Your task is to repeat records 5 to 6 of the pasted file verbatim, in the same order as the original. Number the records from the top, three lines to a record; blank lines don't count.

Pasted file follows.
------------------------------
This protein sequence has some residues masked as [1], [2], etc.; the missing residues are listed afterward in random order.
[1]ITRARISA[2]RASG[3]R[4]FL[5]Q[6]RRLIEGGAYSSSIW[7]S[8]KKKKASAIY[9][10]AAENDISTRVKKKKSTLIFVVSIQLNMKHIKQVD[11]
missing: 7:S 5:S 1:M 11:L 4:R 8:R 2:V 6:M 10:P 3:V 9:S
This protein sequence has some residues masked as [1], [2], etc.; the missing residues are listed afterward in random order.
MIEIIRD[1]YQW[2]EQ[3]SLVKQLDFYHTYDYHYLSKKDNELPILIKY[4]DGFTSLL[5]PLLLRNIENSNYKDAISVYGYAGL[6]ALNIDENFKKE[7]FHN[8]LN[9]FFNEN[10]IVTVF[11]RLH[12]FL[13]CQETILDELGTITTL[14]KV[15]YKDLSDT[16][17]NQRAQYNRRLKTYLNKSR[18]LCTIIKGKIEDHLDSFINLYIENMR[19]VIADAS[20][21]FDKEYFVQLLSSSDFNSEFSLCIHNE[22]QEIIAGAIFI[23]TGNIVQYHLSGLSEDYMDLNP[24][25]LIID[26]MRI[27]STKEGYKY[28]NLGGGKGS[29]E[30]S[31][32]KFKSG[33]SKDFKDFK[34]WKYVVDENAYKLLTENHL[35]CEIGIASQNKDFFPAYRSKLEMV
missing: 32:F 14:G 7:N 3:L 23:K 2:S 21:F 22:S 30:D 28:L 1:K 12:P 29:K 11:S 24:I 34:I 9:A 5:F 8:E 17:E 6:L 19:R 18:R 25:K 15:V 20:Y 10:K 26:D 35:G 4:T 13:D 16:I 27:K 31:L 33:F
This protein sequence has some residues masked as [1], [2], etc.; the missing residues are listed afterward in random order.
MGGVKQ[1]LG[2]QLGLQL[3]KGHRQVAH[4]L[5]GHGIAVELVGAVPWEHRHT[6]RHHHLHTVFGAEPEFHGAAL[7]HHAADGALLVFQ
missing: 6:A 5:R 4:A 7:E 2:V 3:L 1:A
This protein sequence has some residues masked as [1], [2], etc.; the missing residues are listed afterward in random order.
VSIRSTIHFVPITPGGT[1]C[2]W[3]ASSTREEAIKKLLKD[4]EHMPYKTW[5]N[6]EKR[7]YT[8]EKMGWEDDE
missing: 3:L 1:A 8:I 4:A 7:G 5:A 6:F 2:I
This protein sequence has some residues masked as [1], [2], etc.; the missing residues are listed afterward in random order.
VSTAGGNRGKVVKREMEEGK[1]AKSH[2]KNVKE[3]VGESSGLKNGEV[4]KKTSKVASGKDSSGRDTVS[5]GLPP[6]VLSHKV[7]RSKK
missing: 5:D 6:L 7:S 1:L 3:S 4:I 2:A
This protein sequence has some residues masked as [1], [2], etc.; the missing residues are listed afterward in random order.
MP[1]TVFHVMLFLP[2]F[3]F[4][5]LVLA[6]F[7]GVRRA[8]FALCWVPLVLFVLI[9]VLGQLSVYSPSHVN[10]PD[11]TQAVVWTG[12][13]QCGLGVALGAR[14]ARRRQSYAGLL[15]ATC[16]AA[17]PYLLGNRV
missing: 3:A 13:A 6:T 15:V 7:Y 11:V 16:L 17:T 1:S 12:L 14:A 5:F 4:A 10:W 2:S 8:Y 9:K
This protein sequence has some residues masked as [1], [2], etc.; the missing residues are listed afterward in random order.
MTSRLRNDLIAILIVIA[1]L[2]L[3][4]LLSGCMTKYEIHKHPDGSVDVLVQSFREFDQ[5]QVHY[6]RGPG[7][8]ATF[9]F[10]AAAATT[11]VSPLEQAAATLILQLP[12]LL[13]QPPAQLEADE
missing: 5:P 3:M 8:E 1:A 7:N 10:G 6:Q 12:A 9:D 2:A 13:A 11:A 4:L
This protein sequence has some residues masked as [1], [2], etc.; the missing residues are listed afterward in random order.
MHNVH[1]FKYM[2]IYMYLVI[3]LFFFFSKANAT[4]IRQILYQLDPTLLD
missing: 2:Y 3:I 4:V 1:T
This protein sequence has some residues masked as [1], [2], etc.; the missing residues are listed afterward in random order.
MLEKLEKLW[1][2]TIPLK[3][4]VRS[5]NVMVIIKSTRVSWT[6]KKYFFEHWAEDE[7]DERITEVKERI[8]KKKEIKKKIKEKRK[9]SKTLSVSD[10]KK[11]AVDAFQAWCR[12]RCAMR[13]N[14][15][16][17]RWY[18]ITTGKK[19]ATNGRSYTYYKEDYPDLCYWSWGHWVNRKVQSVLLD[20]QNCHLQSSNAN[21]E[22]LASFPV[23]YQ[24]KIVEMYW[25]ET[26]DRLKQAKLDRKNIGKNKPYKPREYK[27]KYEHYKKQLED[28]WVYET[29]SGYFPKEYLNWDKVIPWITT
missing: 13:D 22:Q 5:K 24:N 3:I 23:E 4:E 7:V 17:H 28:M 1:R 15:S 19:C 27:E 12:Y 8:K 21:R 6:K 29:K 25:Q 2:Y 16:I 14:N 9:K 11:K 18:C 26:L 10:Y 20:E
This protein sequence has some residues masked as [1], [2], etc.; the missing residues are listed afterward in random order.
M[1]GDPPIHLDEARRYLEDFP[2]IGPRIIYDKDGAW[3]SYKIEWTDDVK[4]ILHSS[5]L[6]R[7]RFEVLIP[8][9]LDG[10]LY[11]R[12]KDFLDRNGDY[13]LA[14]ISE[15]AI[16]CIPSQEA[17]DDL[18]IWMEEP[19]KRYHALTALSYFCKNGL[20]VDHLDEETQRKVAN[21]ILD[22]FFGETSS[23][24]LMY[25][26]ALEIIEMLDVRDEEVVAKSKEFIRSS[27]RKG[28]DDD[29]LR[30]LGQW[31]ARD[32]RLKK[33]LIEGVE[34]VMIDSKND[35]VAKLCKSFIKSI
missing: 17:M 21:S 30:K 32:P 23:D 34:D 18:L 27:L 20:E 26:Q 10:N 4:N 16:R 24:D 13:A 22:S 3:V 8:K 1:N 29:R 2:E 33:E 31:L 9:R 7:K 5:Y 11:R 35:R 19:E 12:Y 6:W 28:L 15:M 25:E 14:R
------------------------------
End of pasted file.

This protein sequence has some residues masked as [1], [2], etc.; the missing residues are listed afterward in random order.
VSTAGGNRGKVVKREMEEGK[1]AKSH[2]KNVKE[3]VGESSGLKNGEV[4]KKTSKVASGKDSSGRDTVS[5]GLPP[6]VLSHKV[7]RSKK
missing: 5:D 6:L 7:S 1:L 3:S 4:I 2:A
This protein sequence has some residues masked as [1], [2], etc.; the missing residues are listed afterward in random order.
MP[1]TVFHVMLFLP[2]F[3]F[4][5]LVLA[6]F[7]GVRRA[8]FALCWVPLVLFVLI[9]VLGQLSVYSPSHVN[10]PD[11]TQAVVWTG[12][13]QCGLGVALGAR[14]ARRRQSYAGLL[15]ATC[16]AA[17]PYLLGNRV
missing: 3:A 13:A 6:T 15:V 7:Y 11:V 16:L 17:T 1:S 12:L 14:A 5:F 4:A 10:W 2:S 8:Y 9:K